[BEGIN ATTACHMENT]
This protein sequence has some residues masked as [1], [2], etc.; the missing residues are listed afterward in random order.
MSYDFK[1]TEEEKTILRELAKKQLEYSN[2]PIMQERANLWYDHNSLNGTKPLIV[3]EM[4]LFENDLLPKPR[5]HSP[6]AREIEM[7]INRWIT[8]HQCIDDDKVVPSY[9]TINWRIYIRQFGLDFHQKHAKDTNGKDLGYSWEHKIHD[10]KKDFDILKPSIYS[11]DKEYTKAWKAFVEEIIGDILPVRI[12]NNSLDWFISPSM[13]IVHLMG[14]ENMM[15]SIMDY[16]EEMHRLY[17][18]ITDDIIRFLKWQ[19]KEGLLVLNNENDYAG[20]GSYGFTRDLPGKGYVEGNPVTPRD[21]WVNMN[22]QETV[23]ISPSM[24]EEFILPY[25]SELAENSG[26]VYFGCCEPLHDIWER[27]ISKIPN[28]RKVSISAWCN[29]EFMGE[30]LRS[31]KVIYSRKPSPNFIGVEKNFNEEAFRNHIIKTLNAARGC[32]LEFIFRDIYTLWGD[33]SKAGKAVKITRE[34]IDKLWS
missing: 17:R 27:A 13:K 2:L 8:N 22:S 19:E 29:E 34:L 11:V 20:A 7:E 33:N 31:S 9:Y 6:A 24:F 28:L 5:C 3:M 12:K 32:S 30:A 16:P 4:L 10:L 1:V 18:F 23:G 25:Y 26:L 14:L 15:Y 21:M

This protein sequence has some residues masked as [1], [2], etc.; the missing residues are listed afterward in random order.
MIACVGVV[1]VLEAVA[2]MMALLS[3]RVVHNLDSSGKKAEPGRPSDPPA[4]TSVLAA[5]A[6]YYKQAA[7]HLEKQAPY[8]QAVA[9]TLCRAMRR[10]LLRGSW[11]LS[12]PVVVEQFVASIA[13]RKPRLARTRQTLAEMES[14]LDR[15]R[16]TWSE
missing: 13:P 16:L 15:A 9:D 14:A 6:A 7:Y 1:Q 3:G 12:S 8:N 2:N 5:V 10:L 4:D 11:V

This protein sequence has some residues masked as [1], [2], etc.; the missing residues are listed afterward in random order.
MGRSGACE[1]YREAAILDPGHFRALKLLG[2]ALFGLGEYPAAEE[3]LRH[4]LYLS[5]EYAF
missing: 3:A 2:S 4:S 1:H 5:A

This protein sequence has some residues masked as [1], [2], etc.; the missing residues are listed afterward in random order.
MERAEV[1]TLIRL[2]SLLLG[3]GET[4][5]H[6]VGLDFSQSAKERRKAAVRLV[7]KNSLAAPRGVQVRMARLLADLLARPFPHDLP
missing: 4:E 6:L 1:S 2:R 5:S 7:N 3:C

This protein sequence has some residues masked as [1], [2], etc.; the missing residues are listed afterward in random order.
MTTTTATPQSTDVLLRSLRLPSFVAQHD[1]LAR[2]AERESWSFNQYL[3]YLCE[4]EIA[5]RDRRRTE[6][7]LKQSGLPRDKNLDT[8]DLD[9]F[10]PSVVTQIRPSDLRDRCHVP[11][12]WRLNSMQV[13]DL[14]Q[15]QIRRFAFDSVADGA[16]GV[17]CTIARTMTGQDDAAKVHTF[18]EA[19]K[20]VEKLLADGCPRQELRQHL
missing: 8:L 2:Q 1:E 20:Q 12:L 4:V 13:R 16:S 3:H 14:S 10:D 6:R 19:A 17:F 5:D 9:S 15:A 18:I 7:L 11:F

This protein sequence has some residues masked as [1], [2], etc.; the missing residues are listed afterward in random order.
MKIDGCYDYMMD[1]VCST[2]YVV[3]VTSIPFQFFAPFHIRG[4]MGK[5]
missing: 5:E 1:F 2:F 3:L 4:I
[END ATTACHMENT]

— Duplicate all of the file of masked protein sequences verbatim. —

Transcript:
This protein sequence has some residues masked as [1], [2], etc.; the missing residues are listed afterward in random order.
MSYDFK[1]TEEEKTILRELAKKQLEYSN[2]PIMQERANLWYDHNSLNGTKPLIV[3]EM[4]LFENDLLPKPR[5]HSP[6]AREIEM[7]INRWIT[8]HQCIDDDKVVPSY[9]TINWRIYIRQFGLDFHQKHAKDTNGKDLGYSWEHKIHD[10]KKDFDILKPSIYS[11]DKEYTKAWKAFVEEIIGDILPVRI[12]NNSLDWFISPSM[13]IVHLMG[14]ENMM[15]SIMDY[16]EEMHRLY[17][18]ITDDIIRFLKWQ[19]KEGLLVLNNENDYAG[20]GSYGFTRDLPGKGYVEGNPVTPRD[21]WVNMN[22]QETV[23]ISPSM[24]EEFILPY[25]SELAENSG[26]VYFGCCEPLHDIWER[27]ISKIPN[28]RKVSISAWCN[29]EFMGE[30]LRS[31]KVIYSRKPSPNFIGVEKNFNEEAFRNHIIKTLNAARGC[32]LEFIFRDIYTLWGD[33]SKAGKAVKITRE[34]IDKLWS
missing: 17:R 27:A 13:K 2:L 8:N 22:S 19:E 29:E 34:L 11:V 20:A 7:E 33:N 31:S 9:Y 6:A 24:F 28:L 5:C 3:M 12:K 32:S 30:A 16:P 4:L 10:L 1:V 18:F 23:G 25:Y 26:L 14:L 15:Y 21:M

This protein sequence has some residues masked as [1], [2], etc.; the missing residues are listed afterward in random order.
MIACVGVV[1]VLEAVA[2]MMALLS[3]RVVHNLDSSGKKAEPGRPSDPPA[4]TSVLAA[5]A[6]YYKQAA[7]HLEKQAPY[8]QAVA[9]TLCRAMRR[10]LLRGSW[11]LS[12]PVVVEQFVASIA[13]RKPRLARTRQTLAEMES[14]LDR[15]R[16]TWSE
missing: 13:P 16:L 15:A 9:D 14:A 6:A 7:Y 1:Q 3:G 12:S 8:N 2:N 5:V 10:L 4:D 11:V

This protein sequence has some residues masked as [1], [2], etc.; the missing residues are listed afterward in random order.
MGRSGACE[1]YREAAILDPGHFRALKLLG[2]ALFGLGEYPAAEE[3]LRH[4]LYLS[5]EYAF
missing: 3:A 2:S 4:S 1:H 5:A

This protein sequence has some residues masked as [1], [2], etc.; the missing residues are listed afterward in random order.
MERAEV[1]TLIRL[2]SLLLG[3]GET[4][5]H[6]VGLDFSQSAKERRKAAVRLV[7]KNSLAAPRGVQVRMARLLADLLARPFPHDLP
missing: 4:E 6:L 1:S 2:R 5:S 7:N 3:C

This protein sequence has some residues masked as [1], [2], etc.; the missing residues are listed afterward in random order.
MTTTTATPQSTDVLLRSLRLPSFVAQHD[1]LAR[2]AERESWSFNQYL[3]YLCE[4]EIA[5]RDRRRTE[6][7]LKQSGLPRDKNLDT[8]DLD[9]F[10]PSVVTQIRPSDLRDRCHVP[11][12]WRLNSMQV[13]DL[14]Q[15]QIRRFAFDSVADGA[16]GV[17]CTIARTMTGQDDAAKVHTF[18]EA[19]K[20]VEKLLADGCPRQELRQHL
missing: 8:L 2:Q 1:E 20:Q 12:L 4:V 13:R 16:S 3:H 14:S 10:D 6:R 19:A 17:F 5:D 9:S 15:A 18:I 7:L 11:F

This protein sequence has some residues masked as [1], [2], etc.; the missing residues are listed afterward in random order.
MKIDGCYDYMMD[1]VCST[2]YVV[3]VTSIPFQFFAPFHIRG[4]MGK[5]
missing: 5:E 1:F 2:F 3:L 4:I